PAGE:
Purchasing a car seat for your child is an important way to help insure their safety during car trips short and long alike. What’s also important is choosing the proper seat for your child, and utilizing it properly. Often, the mechanisms that keep a car seat securely fastened are complicated- and a car seat’s safety benefits will only be fully realized when it has been correctly installed. A car seat (also known as a child’s safety seat or a child restraint system) comes with an elaborate set of harnesses designed to keep your child snugly in place, and aims to protect a child from injury in the event of an accident.
After your child has outgrown the car seat, they can use a booster seat during the transitional years between child and adulthood. Whereas a car seat has harnesses, a booster seat instead lifts a child into a position where a car’s pre-existing seat belts can accurately moor the child into place. If seat belts lay across your child in improper places, they can cause injuries instead of preventing them during a crash.
In 2011, 650 children under the age of 12 were killed in automobile accidents in the United States. Nearly 150,000 more were injured. A whole thirty-three percent of these deaths involved children who were not buckled up at the time of the accident. This statistic, above all others, may most fully represent the importance of properly bucking your child up when driving in a motor vehicle.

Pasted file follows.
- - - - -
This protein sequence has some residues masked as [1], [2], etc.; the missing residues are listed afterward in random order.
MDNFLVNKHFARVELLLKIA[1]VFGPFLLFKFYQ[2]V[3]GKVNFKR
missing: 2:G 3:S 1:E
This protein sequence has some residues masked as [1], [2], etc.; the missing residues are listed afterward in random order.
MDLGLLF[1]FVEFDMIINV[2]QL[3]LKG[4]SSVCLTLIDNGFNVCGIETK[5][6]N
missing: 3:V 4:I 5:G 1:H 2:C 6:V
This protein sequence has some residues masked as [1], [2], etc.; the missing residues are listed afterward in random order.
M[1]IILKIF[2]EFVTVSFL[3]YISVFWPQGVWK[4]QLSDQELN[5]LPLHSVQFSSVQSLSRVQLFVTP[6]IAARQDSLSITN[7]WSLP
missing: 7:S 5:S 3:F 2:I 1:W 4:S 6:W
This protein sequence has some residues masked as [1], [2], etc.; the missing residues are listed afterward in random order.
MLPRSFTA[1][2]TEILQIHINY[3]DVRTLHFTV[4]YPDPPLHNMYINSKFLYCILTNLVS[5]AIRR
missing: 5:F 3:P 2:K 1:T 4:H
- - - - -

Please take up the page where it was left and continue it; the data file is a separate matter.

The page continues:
Should I Use A Forward or Backward-Facing Car Seat?
After many years of conflicting theories about car seats, studies have proven that rear-facing car seats provide the highest amount of safety for small children. And while there was, previously, a pervasive idea that a child should switch to the forward-facing option after their first birthday, modern science now suggests that to maximize protection potential, a child should remain in the backwards-facing model until they reach the size and weight limitations of the seat. Even if a child’s legs and arms seem “too long” or “uncomfortable” in a rear-facing car seat, scientists have proven that rear-facing seats are much better at protecting the limbs of children in accidents. The most important responsibility of a parent is to perform their due diligence and find out the precise size capacities of the car seat they have chosen. Making certain that a child hasn’t outgrown their seat, and keeping them in the right model, is the greatest way to ensure their safety.
Child Passenger Safety Facts
Here are some stats that confirm the effectiveness of using a car seat:
- Using a car seat can greatly reduce the risk of death in young children riding in passenger vehicles:
- In infants (children less than a year old) a car seat can reduce the risk of death by 71%
- In toddlers (children between the ages of 1 and 4) a car seat can reduce the risk of death by 54%
- Booster seats, used by older children, generally under the age of 8, can reduce the risk of serious injury by 45%, compared to the use of the seat belt unaccompanied